The bloc's environmental leader suggested the money raised could fund more aid to Ukraine
European Commissioner Fergus Sinkevicius has proposed raising more money for Ukraine by imposing a special tax on Western companies that refuse to cut ties with Russia.
“We still have companies that do not care and remain in Russia.” Sinkevicius told Politico in an article published on Friday. “Why don't we talk about taxing them?”
Sinkevicius, a Lithuanian politician who serves as the EU's environment commissioner, warned that despite last week's approval of 50 billion euros ($54 billion) in aid for Ukraine from the European bloc, there may be a shortage of funding to help Ukraine defeat Russia. Washington, the largest Western donor to Ukraine, has spent $113 billion from previously approved aid packages, and US lawmakers are refusing to pass President Joe Biden's request for an additional $60 billion.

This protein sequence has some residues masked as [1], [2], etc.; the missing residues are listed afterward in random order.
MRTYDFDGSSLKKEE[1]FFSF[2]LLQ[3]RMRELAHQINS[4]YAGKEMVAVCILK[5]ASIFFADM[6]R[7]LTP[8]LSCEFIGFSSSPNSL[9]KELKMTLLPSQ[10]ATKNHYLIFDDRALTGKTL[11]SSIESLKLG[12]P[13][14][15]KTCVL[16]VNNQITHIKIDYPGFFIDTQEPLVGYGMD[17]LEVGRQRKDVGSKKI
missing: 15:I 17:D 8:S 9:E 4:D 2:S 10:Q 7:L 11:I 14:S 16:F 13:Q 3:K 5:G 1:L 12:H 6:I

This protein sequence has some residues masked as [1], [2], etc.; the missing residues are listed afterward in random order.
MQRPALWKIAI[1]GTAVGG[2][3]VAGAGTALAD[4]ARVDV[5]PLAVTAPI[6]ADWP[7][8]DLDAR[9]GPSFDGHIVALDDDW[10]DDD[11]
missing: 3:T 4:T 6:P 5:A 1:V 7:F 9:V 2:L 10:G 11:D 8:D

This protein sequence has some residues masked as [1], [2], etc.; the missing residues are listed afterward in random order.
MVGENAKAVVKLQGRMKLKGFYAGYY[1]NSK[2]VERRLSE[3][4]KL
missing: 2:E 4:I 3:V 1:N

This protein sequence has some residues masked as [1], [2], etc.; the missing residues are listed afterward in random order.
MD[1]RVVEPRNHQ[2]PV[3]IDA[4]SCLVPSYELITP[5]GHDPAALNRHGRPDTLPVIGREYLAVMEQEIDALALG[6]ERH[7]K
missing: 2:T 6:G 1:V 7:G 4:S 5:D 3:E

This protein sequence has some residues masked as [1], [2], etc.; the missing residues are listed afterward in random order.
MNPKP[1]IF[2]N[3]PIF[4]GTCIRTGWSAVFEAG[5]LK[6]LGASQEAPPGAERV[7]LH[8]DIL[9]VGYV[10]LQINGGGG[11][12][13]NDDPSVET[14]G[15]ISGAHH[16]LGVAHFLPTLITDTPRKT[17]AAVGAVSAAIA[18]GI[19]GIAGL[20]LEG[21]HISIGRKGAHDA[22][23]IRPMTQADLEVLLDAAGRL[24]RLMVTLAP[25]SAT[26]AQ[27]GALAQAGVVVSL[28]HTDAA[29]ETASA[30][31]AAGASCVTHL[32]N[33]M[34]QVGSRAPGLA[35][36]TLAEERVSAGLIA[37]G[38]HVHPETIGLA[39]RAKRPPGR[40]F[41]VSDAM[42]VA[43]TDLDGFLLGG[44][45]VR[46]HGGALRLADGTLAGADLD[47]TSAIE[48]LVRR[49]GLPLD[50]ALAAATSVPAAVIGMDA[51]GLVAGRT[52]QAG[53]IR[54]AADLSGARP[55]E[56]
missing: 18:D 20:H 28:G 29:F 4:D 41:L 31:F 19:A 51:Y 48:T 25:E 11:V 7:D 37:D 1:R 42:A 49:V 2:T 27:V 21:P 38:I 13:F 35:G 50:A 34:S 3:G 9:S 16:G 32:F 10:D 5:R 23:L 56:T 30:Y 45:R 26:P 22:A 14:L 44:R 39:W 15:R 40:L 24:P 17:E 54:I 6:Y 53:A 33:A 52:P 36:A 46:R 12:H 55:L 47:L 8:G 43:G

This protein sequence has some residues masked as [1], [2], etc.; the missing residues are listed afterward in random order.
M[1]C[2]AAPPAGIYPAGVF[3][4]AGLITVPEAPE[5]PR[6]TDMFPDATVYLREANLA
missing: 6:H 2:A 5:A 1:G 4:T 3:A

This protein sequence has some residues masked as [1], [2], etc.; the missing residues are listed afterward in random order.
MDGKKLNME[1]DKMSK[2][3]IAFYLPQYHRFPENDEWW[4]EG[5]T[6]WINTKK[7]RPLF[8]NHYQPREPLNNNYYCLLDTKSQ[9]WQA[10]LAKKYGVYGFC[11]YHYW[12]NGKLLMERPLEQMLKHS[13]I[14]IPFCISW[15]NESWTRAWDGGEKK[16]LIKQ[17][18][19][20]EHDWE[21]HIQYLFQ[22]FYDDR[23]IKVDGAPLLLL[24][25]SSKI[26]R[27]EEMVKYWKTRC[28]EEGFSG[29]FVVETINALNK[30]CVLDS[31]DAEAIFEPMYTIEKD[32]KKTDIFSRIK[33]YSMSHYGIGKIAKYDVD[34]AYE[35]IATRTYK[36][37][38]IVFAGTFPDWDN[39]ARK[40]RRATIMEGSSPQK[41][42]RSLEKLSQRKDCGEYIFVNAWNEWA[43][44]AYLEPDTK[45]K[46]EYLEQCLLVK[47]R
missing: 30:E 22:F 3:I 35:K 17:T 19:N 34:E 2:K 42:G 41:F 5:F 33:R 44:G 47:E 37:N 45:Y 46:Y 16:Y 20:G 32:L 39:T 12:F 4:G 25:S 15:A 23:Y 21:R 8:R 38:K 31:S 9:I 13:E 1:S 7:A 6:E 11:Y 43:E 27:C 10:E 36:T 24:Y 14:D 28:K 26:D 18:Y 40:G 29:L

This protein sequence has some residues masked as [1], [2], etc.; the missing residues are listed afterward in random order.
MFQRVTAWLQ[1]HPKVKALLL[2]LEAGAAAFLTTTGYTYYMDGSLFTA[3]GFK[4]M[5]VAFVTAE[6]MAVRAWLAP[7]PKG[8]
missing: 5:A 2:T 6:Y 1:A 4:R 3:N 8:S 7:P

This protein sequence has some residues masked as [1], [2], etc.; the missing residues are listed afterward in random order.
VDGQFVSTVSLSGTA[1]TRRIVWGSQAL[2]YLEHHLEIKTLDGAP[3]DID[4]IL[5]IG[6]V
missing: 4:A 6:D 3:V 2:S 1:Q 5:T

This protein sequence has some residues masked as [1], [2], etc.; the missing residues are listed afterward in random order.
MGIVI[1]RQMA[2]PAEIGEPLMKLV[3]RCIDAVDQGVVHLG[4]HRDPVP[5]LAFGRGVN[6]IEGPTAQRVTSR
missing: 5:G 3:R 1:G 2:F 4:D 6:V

Sinkevicius said liquidating Russian assets or imposing taxes on companies that continue to operate in Russia are better options than relying on EU citizens to fill the financing gap. He added: “I think it is very important to find financing sources that use as little European taxpayers as possible.” He said. “We need a long-term plan here. Russia is biding its time, waiting for Europe and the United States to tire out, and for the populists to take over.
Sinkevicius made the comments while traveling to Kiev on Friday to discuss plans to make Russia pay for damage to the environment during its conflict with Ukraine. “This is not just politics – it is our pledge that Ukraine’s reconstruction will be relentless, and Russia will bear financial responsibility for the environmental devastation it has left behind.” He told Ukrainian President Vladimir Zelensky.
The Kremlin warned on Monday that anyone seizing Russian property would face long-term consequences. Such expropriations would undermine “Foundations of the entire economic system” Kremlin spokesman Dmitry Peskov said in response to a media report regarding a proposal submitted by the Belgian government to benefit from frozen Russian assets.
More than 1,000 companies have announced the reduction of their Russian operations or complete withdrawal from the country since the Ukrainian conflict began in February 2022. Companies such as Italy's UniCredit Group, German retailer New Yorker Marketing & Media, and France's Lacoste continue to operate in Russia.